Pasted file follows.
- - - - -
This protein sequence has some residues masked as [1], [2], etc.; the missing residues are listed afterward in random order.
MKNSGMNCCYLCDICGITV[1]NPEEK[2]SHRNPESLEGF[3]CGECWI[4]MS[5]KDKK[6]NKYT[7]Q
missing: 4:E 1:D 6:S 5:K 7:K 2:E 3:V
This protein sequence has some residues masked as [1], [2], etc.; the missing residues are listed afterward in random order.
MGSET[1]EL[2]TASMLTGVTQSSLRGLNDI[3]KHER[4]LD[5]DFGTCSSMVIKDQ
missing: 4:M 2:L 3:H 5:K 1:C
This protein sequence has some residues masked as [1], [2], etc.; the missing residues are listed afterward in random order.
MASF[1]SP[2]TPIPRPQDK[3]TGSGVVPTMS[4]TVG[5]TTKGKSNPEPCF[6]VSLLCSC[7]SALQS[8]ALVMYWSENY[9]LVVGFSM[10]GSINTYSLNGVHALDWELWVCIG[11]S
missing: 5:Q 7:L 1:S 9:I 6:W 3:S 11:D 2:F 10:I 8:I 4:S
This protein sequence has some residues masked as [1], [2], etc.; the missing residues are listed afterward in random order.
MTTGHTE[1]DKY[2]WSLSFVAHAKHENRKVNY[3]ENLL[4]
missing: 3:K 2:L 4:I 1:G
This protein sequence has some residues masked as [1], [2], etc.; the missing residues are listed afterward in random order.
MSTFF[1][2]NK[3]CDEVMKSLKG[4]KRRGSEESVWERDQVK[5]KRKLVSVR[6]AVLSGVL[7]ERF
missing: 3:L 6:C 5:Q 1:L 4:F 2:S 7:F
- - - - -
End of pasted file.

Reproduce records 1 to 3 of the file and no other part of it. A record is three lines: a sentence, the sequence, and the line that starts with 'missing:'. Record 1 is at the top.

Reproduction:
This protein sequence has some residues masked as [1], [2], etc.; the missing residues are listed afterward in random order.
MKNSGMNCCYLCDICGITV[1]NPEEK[2]SHRNPESLEGF[3]CGECWI[4]MS[5]KDKK[6]NKYT[7]Q
missing: 4:E 1:D 6:S 5:K 7:K 2:E 3:V
This protein sequence has some residues masked as [1], [2], etc.; the missing residues are listed afterward in random order.
MGSET[1]EL[2]TASMLTGVTQSSLRGLNDI[3]KHER[4]LD[5]DFGTCSSMVIKDQ
missing: 4:M 2:L 3:H 5:K 1:C
This protein sequence has some residues masked as [1], [2], etc.; the missing residues are listed afterward in random order.
MASF[1]SP[2]TPIPRPQDK[3]TGSGVVPTMS[4]TVG[5]TTKGKSNPEPCF[6]VSLLCSC[7]SALQS[8]ALVMYWSENY[9]LVVGFSM[10]GSINTYSLNGVHALDWELWVCIG[11]S
missing: 5:Q 7:L 1:S 9:I 6:W 3:S 11:D 2:F 10:I 8:I 4:S